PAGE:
- Using Twitter & social media to discuss and promote research – something I’ve been passionate about for a while, but came across this article yesterday that stoked my enthusiasm again
- And any other random things I come across, creativity, design thinking, interesting quotes or memes or gifs (aren’t gifs great?)
So go forth and blog for #BlogJune – looking forward to reading everyone’s posts!
10 habits by papayatreelimited licensed under CC BY-NY 2.0
Dearie me – I seem to have written a few of these types of posts at one time or another; usually after I have spent all my blogging energy on #BlogJune and then say nothing for several months 🙂
But despite having been to several blogging catchups – I have not published a post since 9 September – just before I went to Melbourne for ALIA Conference 2014! A lot has happened since then – several conferences, one award, presentations, and heaps of work stuff, but I’ve found that my mind has been full of other things and I haven’t had time (or I haven’t made time!) to sit down and assemble it into some kind of blog post.
So I’m hoping to get back into the blogging habit and to get some of these ramblings out of my head onto this blog. I’m looking forward to blogging about open access, the intersection of technology and education, progressing on my professional registration journey, and lauding the virtues of HTML as I move into a custodian role of the library website.
So this is just a small taster of some of the things to come – so watch this space as I get back into the habit! 🙂
“Caught up” by Nanagyei via CC license on Flickr
I was just looking at my blog and realized the last post was titled: “This could be a hard habit to break.” Well, maybe not that hard – seeing as I haven’t posted in over a month!
It was quite unintentional to follow up 30 days of non-stop blogging with (over!) 30 days of not blogging, but I’ve been enjoying some time off and a slightly different pace of life.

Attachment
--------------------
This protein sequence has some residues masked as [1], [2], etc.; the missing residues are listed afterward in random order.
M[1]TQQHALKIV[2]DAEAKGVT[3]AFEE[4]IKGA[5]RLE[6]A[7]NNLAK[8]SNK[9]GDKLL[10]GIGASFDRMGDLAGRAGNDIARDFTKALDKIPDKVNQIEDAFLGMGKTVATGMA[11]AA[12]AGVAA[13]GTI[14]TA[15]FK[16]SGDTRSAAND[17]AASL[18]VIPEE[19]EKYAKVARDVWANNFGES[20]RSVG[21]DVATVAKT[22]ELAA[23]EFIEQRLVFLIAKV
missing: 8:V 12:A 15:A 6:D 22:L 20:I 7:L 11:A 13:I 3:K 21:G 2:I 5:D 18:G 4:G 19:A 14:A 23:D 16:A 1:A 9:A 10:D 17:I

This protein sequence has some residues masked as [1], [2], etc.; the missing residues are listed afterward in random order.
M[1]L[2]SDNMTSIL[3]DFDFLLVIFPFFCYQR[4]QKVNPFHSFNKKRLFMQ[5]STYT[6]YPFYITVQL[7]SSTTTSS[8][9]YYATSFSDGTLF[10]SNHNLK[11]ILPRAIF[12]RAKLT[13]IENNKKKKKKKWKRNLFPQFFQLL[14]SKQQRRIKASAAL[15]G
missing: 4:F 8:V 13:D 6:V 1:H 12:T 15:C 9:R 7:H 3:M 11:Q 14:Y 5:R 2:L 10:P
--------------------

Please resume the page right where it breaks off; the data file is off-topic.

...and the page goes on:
In the past month, I have wrapped up my six-month contract role on a cataloguing project, enjoyed a week’s holiday away with the family, and spent a couple of weeks at home catching up on stuff and applying for jobs.
This post isn’t an excuse for not blogging, but rather a realization that I needed some time away from this blog to focus on some other things in my life. I feel that I am coming back more refreshed with more clarity about the priorities in my life.
Sometimes it can be a hard balance to be both disciplined with blogging (because we all know it’s a discipline, right?) and to also allow yourself the freedom to skip a day (or a week!).
I really enjoyed Blog June and the challenge of posting something every day, but feel that is quite a frantic pace of blogging to maintain. Then I completely fell off Comment July – and I don’t even feel bad about it! I’m hoping to continue in the spirit of Comment July with “Blogger Friday” as I still feel it’s important to comment on other people’s posts, but I’m glad not to have the pressure as July was a busy month for me. I’m hoping to make a more realistic return to blogging now with at least one post a week – maybe more. I have a habit of writing or blogging when I feel the urge, but then sometimes find it hard to motivate myself when I am busy and tied up with other stuff.
What are your tips for keeping motivated with blogging?